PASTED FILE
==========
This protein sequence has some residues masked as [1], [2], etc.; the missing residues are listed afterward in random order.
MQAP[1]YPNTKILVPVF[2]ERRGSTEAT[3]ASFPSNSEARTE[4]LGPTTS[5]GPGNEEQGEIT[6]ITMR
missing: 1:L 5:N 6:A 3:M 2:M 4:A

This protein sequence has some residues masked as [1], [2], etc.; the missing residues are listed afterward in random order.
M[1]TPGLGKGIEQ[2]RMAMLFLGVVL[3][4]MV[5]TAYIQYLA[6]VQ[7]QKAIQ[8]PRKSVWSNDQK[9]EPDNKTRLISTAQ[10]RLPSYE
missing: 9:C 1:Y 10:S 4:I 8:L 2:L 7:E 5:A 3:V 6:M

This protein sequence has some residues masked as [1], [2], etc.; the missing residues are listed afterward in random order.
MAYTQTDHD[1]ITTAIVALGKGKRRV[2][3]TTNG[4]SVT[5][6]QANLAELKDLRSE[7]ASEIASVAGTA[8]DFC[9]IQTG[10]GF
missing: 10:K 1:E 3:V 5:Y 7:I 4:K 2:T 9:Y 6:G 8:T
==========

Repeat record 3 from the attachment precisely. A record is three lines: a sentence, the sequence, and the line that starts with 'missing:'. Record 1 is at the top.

This protein sequence has some residues masked as [1], [2], etc.; the missing residues are listed afterward in random order.
MAYTQTDHD[1]ITTAIVALGKGKRRV[2][3]TTNG[4]SVT[5][6]QANLAELKDLRSE[7]ASEIASVAGTA[8]DFC[9]IQTG[10]GF
missing: 10:K 1:E 3:V 5:Y 7:I 4:K 2:T 9:Y 6:G 8:T